Statute of Limitations. Like the EPA, the CFEPA has a two-year statute of limitations, but the CFEPA does not have the EPA’s three-year limit for willful violations. As for Title VII compensation discrimination claims, an employee must file with the U.S. Equal Employment Opportunity Commission (EEOC) within 180 days. Before the enactment of the Lilly Ledbetter Fair Pay Act of 2009, the last day to file a pay claim was either two years or 180 days after the alleged discrimination for EPA and Title VII claims respectively. The Lilly Ledbetter Act significantly expanded the limitations period by counting each paycheck containing discriminatory compensation as a separate violation, regardless of when the discrimination began.
The CFEPA is silent on how it relates to the Lilly Ledbetter Act, so it is unclear how Alabama courts will interpret the limitations period. Alabama courts may embrace a more conservative approach and find that the limitations period begins when the employee obtains notice of the discrimination.
State Court Versus Federal Court. The enactment of the CFEPA raises this question: Will Alabama state court employment claims increase? A similar question arose upon adoption of the Alabama Age Discrimination in Employment Act, but an uptick in state claims never followed, presumably because of the statute’s ambiguous language. Many attorneys may not want to be the first to test an uncharted statute when the federal path is already paved. Time will tell as the CFEPA goes into effect.
Bypassing Federal Agencies. Federal law currently provides a path straight to court for compensation discrimination claims. EPA claimants can head to court without filing an EEOC charge. Moreover, while Title VII race-based claims require an initial EEOC charge, an employee can bypass the agency by filing a claim under 42 U.S.C. § 1981. Although rare, Section 1981 claims afford employees a route to federal court for race claims when they miss the 180-day deadline for filing an EEOC charge. Now, the CFEPA may provide a path straight to state court for race-based pay claims that would be untimely under existing federal law.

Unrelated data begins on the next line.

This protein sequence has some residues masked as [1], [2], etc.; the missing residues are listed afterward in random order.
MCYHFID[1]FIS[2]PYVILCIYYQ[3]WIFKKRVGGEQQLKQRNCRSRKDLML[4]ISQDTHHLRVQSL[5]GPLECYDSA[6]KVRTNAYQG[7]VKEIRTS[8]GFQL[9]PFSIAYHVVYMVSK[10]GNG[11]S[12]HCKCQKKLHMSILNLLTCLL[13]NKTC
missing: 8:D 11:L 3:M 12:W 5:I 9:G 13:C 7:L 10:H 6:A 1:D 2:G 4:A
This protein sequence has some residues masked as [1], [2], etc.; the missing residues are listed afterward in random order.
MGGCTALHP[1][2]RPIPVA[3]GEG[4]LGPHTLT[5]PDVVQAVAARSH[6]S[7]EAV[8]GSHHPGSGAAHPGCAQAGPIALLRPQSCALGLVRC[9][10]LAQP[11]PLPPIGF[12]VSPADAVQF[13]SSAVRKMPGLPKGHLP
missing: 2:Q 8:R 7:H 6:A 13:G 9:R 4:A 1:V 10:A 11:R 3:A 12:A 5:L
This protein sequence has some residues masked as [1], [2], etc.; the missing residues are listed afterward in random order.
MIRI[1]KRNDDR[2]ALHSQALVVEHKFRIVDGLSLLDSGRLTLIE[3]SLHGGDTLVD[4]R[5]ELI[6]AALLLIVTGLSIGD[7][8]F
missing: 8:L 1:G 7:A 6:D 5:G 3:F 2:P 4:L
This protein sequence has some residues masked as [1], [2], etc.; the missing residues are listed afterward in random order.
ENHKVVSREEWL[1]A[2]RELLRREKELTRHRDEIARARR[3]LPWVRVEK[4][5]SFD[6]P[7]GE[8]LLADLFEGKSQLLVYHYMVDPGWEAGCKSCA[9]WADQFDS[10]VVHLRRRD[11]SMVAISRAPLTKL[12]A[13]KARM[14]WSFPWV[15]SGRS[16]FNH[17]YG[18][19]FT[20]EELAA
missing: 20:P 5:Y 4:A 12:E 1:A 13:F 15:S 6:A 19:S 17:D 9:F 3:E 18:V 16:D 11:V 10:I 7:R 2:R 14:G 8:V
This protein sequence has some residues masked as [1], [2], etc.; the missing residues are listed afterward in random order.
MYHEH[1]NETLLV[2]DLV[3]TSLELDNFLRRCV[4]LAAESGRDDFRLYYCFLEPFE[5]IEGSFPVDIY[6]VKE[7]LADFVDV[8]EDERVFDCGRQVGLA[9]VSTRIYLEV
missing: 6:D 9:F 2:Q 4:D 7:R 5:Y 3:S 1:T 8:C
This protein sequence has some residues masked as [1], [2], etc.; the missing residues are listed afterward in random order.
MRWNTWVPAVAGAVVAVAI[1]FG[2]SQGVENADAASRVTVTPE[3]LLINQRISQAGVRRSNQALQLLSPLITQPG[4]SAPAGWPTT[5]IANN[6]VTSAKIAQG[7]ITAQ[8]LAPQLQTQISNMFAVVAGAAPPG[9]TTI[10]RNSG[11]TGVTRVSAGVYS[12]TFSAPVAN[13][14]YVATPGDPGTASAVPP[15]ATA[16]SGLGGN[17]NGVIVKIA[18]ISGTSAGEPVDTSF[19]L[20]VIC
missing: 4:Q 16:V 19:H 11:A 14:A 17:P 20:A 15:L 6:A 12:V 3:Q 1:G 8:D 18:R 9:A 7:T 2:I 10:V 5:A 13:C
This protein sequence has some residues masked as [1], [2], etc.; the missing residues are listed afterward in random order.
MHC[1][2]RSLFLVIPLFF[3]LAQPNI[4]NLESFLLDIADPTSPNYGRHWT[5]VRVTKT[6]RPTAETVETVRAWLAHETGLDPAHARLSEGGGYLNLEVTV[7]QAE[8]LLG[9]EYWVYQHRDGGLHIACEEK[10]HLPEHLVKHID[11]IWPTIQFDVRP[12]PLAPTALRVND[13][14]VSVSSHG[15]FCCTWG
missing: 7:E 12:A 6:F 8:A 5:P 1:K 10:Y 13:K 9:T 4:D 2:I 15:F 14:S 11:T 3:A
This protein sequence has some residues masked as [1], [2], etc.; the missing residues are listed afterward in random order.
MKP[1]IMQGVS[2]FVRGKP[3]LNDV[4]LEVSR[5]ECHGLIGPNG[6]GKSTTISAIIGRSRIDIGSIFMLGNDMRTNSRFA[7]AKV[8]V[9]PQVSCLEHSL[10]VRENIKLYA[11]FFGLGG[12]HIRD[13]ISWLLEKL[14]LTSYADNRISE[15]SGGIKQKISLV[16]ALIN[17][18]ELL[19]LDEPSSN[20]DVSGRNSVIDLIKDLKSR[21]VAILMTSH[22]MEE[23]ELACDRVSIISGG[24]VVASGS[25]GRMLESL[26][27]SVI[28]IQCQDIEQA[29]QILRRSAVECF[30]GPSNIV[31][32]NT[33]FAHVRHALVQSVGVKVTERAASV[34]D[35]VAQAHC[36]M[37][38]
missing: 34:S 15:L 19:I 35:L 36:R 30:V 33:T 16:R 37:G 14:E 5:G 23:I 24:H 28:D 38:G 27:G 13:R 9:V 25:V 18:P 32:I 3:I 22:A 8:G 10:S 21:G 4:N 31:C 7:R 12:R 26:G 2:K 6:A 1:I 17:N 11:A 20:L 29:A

How Can Alabama Employers Prepare to Comply With the CFEPA?
Given the impending effective date of the law, Alabama employers may want to consider taking the following actions.
- Avoiding wage history requests and/or restructuring the question. Given that many states are banning the wage history question, and that the CFEPA creates liability for wage-history discrimination, employers may decide to avoid asking altogether, absent a compelling reason. Employers that are currently using the question to set starting salary, may want to ask for the applicant’s salary expectations, rather than salary history.
- Establishing clear and defensible compensation policies and pay practices. It is prudent periodically to review compensation policies and practices to ensure they are useful and that minimal deviation occurs.
- Documenting compensation policies and decision-making in evaluating pay equity. Compensation decisions can be challenging to defend without accurate records documenting the reasons behind compensation decisions. Consider documenting each element used to establish compensation for a given employee, to the extent possible. Common examples of data points that are useful in explaining compensation include time in position, education level, years of relevant experience, certifications, knowledge and/or skills, and applicant salary expectations/negotiations.
- Maintaining written, specific, and current information on job content, skill levels, essential functions, performance requirements, reporting structure, etc. Although not required, job descriptions outlining positions’ required or preferred knowledge, skills, and abilities can be useful in establishing and justifying the salaries of new and current employees.
- Conducting a proactive, privileged, and voluntary analysis of compensation with the appropriate subject matter experts as a first step to limit legal risk. Considering all aspects of a company’s compensation levels may be appropriate to uncover latent inconsistencies that may have emerged due to a variety of factors.
A version of this article was published in the September 2019 issue of HR Professionals Magazine.